Hydras are tentacled, freshwater animals that vaguely resemble tiny sea anemones. They're rather unremarkable except for one trait: if they're torn into tiny pieces, they can reassemble themselves.
At the Conversation blog, Rebecca Helm, who studies jellyfish and other sea life at Brown University, has instantly won my admiration by describing the Hydra as the "Dr. Manhattan of the animal kingdom." Just as Watchmen physicist Jon Osterman's consciousness was able to pull his body back together, atom by atom, after he was blown away in a lab accident, so too can the Hydra reconstitute itself after being ripped apart:
To see their true power, all you have to do is blend a Hydra to hamburger meat and swirl the puree to the bottom of a bowl.
Slowly, the disembodied pieces will begin crawling together, rising like tiny volcanoes from the sea of shredded remains. Forms will begin to take shape. Mouths and skinny tentacles stretching out into the water, and suddenly little bodies everywhere have regrown.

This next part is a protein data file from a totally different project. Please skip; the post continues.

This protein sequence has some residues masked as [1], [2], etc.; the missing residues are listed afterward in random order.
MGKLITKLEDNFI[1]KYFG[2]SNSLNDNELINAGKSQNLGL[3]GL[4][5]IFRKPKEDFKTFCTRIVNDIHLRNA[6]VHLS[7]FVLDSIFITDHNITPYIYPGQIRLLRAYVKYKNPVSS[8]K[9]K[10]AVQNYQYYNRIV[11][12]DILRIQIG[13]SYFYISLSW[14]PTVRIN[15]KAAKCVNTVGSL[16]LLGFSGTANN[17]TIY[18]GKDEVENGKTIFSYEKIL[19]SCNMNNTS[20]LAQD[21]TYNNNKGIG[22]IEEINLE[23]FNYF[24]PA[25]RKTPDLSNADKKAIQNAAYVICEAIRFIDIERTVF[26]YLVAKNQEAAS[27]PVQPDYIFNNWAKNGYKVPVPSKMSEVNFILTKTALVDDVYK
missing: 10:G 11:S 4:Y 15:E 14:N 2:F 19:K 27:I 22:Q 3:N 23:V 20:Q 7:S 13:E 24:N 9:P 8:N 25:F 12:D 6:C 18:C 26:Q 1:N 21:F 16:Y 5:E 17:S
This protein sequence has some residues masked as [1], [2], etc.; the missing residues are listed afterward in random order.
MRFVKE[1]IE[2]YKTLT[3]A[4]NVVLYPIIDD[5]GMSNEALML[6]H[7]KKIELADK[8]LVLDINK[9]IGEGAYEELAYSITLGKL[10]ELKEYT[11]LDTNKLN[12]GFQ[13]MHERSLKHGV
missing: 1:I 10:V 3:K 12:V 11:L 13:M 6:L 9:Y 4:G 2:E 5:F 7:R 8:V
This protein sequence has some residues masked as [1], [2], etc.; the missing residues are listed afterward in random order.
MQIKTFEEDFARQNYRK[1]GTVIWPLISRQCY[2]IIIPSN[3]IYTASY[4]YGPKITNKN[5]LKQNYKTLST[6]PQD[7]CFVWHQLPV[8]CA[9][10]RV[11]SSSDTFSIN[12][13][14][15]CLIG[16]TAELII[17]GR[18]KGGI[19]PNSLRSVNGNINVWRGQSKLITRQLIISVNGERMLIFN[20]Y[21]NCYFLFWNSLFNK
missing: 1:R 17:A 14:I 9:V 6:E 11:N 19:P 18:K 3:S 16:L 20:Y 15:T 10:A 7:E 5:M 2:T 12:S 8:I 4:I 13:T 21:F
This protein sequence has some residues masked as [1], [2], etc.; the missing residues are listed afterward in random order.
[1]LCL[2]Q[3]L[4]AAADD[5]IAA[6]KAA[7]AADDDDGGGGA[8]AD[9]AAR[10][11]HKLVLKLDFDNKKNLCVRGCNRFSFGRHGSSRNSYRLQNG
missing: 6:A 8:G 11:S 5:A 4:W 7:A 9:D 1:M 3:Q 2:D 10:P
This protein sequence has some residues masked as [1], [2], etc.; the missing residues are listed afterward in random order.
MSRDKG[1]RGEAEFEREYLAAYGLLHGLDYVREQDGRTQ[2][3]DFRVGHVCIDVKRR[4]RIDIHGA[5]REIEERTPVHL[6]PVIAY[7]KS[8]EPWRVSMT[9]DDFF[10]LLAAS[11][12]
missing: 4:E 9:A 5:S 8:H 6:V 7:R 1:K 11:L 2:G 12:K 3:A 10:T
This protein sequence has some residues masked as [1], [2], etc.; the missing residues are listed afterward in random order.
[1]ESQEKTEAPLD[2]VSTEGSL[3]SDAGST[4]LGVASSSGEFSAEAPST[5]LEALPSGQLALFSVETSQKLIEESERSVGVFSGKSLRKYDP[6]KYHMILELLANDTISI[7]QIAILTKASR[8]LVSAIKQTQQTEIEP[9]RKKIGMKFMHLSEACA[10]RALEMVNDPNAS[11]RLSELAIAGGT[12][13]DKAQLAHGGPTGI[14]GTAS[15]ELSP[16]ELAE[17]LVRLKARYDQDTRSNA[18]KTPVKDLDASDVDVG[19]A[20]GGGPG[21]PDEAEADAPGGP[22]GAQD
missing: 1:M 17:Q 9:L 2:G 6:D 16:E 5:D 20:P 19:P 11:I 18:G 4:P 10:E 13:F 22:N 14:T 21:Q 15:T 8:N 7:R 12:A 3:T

Helm points us to a recent paper published by scientists at the University of California at Berkeley, which explains this extraordinary ability. Hydras don't have brains, but their heads contain specialized "command cells" that continuously send signals to other cells, instructing them what to do.
So they key to a Hydra's survival is keeping at least part of its head intact. After it has been torn apart (or pureed) it only needs between 5 and 20 command cells to issue orders to the rest of the cells to come back together, forming an amorphous mound that begins reassuming its original shape in less than 96 hours—eventually growing into a new body. And, since the Hydra has more than 20 command cells in its head, it can potentially grow multiple bodies.
Most likely, this ability allows the Hydra to survive predator attacks. If even a few pieces of it remain, it can live again.